Thanks all who've posted so far - it was interesting to read all your thoughts.
"Take care of yourself, and take care of somebody else." - George Carlin
Simple but very complete. If you're actively living this then I'm sure you're been appreciated, perhaps even more than you know.
"Try not to kill yourself. Try not to kill anyone else."
^ That's the rule I live by these days. Considering my circumstances, I'd say that's pretty positive.
I've spent most of my life trying to be the best person I can be. I'm a self-help junkie, so I'd say personal excellence has always been important to me. I push myself pretty hard (my therapist would say, "too hard"*). I'm not really interested in money; I'm interested in solving problems and making people happy, and I'd like to make the world a better (or at least more interesting) place, so I guess my "core motivating principles" don't line up with capitalism very well (probably why I'm so poor now).
My bare minimum rule is: "Do the best you can." I might fail spectacularly at everything I do (and so far I have) but at least I'll die knowing that I did everything I could and I won't die with any regrets. I think that's important. No death-bed angst, just a "thank God it's over".
* but not hard enough, apparently.
It's inspiring that you're pushing yourself to live to the fullest, and help others in doing so - no doubt you've provided more than a helping hand to fellow forum members too (which does drive why I'm in this forum, having also gone through a very long self-help journey). Though money can be a tool for helping to support your higher-level core principles, just making money for the sake of it would always to me seem like quite an empty principle anyway. Having no regrets on my death-bed is also my driver - making sure I've done the best I could is the important thing.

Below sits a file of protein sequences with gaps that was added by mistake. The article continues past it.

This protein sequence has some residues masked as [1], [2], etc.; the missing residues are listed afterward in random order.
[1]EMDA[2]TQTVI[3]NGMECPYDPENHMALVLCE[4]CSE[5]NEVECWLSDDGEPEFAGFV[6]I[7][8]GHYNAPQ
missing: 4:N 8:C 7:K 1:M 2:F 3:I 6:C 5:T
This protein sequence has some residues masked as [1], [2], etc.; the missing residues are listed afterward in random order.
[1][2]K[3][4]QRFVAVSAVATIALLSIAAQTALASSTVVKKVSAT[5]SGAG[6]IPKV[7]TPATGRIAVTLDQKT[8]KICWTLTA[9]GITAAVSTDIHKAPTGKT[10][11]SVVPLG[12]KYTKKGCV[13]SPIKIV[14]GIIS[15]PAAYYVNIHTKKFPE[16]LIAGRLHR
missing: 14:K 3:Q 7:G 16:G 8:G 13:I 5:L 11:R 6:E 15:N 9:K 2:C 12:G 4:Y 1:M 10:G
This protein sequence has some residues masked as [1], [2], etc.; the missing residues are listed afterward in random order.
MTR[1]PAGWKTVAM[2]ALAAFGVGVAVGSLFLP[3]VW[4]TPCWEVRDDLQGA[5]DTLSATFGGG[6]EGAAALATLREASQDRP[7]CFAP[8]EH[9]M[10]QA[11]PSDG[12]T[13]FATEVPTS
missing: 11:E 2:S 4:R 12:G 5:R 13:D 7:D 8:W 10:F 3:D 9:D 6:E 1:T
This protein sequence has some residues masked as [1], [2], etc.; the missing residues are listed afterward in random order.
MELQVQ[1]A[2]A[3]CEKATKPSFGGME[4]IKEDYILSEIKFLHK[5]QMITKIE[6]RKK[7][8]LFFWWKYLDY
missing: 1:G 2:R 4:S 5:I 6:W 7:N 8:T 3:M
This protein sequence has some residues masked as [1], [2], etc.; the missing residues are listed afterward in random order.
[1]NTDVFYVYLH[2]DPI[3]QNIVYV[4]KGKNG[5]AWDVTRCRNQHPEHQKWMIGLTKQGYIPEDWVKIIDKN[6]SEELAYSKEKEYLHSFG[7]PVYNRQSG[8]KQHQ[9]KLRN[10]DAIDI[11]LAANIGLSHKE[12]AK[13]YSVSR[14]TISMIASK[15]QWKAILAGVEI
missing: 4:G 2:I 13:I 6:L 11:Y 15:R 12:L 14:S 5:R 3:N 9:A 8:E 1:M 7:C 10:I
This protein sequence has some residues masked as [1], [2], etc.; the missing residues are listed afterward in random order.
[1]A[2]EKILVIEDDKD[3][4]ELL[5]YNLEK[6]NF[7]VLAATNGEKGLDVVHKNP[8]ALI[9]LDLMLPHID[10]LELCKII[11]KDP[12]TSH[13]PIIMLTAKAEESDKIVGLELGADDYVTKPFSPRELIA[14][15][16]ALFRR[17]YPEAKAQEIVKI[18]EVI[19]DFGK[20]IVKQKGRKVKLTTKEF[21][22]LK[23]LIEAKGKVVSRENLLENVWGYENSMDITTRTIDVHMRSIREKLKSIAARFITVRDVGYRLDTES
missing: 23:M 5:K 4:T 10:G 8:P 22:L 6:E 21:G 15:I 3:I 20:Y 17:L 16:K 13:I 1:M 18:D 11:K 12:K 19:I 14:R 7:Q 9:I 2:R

I'm hoping you will make those achievements someday - and I'm sure we at this forum are happy to help offer support and advice where we can. Keep on striving.
motivation appears arbitrarily. I try not to bring on the apocalypse, but sometimes I wish it would come already. I had a thing for distributive justice but not now. I want to have a good time when I can, and get to know people better if I can. I dont have much luck in those things. I guess I dont want to stop watching the movie partway through, I'll keep on living till I'm dead.
"Arbitrary" is an interesting way of putting it. I know motivation sometimes takes will power to adhere to, which in itself is conscious and non-automatic at times.
Whether you expected a direct response from me or not, I do see admiral aspects in this post. Certainly a respectable contribution to this thread - and I wish you more luck on managing to experience these things you mention wanting (don't worry - I won't be offering unsolicited advice).
Originally Posted by Persephone The Dread
Honestly I don't have anything.
Fair enough. Out of curiosity, are there any principles you generally live by? If fears and anxiety weren't a factor, would there be anything that you wouldn't
do (as opposed to "couldn't" do)? Are there lines that you wouldn't cross?
I'm mostly motivated by gut-level fears of things (bad things about to happen mostly). I don't have any principles.
Even intellectual high-level fears don't affect me either. My brain only works with immediate threats to my safety or comfort.
Interesting perspective. So would you consider your motivations to be instinctive and reactionary? Also, do you just deal with these as they come, or do you ever try to mitigate the chances of these happening?